c/o the grove
Local Arts Reviews
Reviewed by Robi Polgar, Fri., Nov. 22, 2002
c/o the grove: Chekhovian Loss on the Brazos
Mary Moody Northen Theatre, through Nov. 24
Running Time: 3 hrs
The theatre department at St. Edward's University has pulled off another amazing effort of big, collaborative, ensemble theatre in this new play written and directed by J. Ed Araiza (who worked similar magic with last season's The Medea Stories). Loosely based on Anton Chekhov's The Cherry Orchard, Araiza's version is set in Central Texas, where pecans take the part of cherry trees, but the backward looking landowning class and revolutionary peasants are fairly unchanged in this modern tale of love and loss. Araiza's SITI influences pepper the production, where pop culture references and mixed media abound, not always to the play's benefit. At times the dialogue drags a bit, resembling those staid and slow-moving standard treatments of Chekhov. But the overall strength of this production is in the storytelling and, in particular, the fine performances of this young cast, fresh and focused throughout the various twists and turns of Araiza's play.
As the returning Miss Wanda, Andrea Skola strikes a nice balance between to-the-manor-born maturity and self-inflicted naiveté. The stubborn, blond, former debutante sports the trappings of her gentrified upbringing, but it's all gone now, and Skola is adept at clinging, rather Blanche DuBois-like, to a faded dream of earlier happiness, unwilling to make the changes that might save her homestead from the auction block. Gabriel Luna's Villa -- the made-good Latino who grew up on Miss Wanda's land and the son of a peasant -- makes a fine adversary-cum-friend. He has ideas for the future that might save the family manse but can't wait much longer for his friends and former masters to make up their minds. Luna is adept at switching between Villa's decisiveness in matters of business and the character's minor weirdness about gadgets and time, as well as his more debilitating inability to come to terms with his feelings for Miss Wanda's daughter, Marya, played sharply by Arlene Cerda. Brent Werzner makes a great faded football star out of Wanda's brother, Stephen F., who still lives on the property, is a bit of a drunk, and spouts Shakespearean verse for all occasions, which jars more than it supports the character, unfortunately. Dean Stafford is a hoot as the guitar-strumming local yokel Jimmy James. His breakout Buddy Holly croonings don't alleviate poor Jimmy's unrequited love. And this is just the tip of the iceberg of both unrequited loves among the denizens of the foundering estate and the impressive talents on display by this populous ensemble in a story that Araiza has moved quite seamlessly to our modern milieu.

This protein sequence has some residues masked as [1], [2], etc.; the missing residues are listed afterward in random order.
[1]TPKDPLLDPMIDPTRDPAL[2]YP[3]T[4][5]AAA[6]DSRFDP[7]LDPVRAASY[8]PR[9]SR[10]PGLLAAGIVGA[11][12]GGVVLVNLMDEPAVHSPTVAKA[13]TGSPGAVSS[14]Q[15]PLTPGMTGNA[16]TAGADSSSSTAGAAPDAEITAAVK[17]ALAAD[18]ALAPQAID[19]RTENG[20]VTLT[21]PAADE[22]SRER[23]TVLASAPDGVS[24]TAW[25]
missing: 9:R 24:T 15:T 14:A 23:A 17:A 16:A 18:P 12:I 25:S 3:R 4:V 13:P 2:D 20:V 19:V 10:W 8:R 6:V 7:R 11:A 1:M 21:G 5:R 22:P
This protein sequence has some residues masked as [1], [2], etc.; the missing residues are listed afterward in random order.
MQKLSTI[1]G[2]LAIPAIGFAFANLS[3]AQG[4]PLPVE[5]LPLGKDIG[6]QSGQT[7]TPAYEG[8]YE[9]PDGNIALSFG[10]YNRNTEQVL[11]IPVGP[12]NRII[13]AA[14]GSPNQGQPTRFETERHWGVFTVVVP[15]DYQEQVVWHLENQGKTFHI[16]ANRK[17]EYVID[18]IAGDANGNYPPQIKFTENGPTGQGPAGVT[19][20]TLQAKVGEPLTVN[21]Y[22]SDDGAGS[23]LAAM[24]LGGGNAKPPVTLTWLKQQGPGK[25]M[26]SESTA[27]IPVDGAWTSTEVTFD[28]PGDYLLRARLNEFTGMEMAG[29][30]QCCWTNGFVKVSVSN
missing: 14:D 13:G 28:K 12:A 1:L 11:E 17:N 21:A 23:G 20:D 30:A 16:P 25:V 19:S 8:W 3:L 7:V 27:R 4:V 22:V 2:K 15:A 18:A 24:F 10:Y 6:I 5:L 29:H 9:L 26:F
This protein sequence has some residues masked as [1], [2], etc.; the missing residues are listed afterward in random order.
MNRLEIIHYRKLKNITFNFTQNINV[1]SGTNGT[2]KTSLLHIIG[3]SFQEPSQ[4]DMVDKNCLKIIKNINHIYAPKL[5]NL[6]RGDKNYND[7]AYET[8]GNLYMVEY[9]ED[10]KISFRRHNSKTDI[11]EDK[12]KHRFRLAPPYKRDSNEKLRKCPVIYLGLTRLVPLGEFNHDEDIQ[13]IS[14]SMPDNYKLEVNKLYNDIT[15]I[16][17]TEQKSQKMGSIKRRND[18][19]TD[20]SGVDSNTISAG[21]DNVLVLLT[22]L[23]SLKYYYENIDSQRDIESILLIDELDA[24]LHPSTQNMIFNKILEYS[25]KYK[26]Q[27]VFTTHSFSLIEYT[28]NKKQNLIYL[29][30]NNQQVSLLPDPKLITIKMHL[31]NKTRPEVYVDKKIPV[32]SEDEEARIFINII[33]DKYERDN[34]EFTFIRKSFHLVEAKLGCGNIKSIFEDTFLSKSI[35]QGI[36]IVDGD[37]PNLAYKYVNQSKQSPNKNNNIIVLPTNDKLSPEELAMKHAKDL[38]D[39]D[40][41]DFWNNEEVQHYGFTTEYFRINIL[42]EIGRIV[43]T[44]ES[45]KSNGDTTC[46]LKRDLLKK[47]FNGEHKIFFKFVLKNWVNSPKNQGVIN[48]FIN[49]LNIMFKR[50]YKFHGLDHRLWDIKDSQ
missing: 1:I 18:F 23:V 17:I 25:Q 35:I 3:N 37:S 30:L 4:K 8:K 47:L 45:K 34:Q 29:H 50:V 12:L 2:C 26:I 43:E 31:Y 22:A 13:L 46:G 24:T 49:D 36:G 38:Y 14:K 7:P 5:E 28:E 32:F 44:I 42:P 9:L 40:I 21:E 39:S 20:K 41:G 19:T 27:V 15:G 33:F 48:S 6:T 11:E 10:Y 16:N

The story is so well conceived and translated, in fact, that the production could do quite well without the video projections and the city-slick pop-culture, breakout material. It may be a hallmark of SITI style, but it's mostly distracting here, unlike, say, Jimmy James' in-house band playing the ranch dance in the third act or the offstage live Tejano songs from the wings, both instances where the popular idiom fits quite neatly within the onstage world. Perhaps in another venue, where the more distancing elements might have more space and technical support, the film and big-stage production numbers would crown the narrative with their tangential explosiveness. Ultimately, though, the odd sidebars and jarring musical asides don't hamper the soundness of the story, where the work of the cast -- so committed, present, and disciplined throughout -- makes c/o the grove a strong piece of theatre.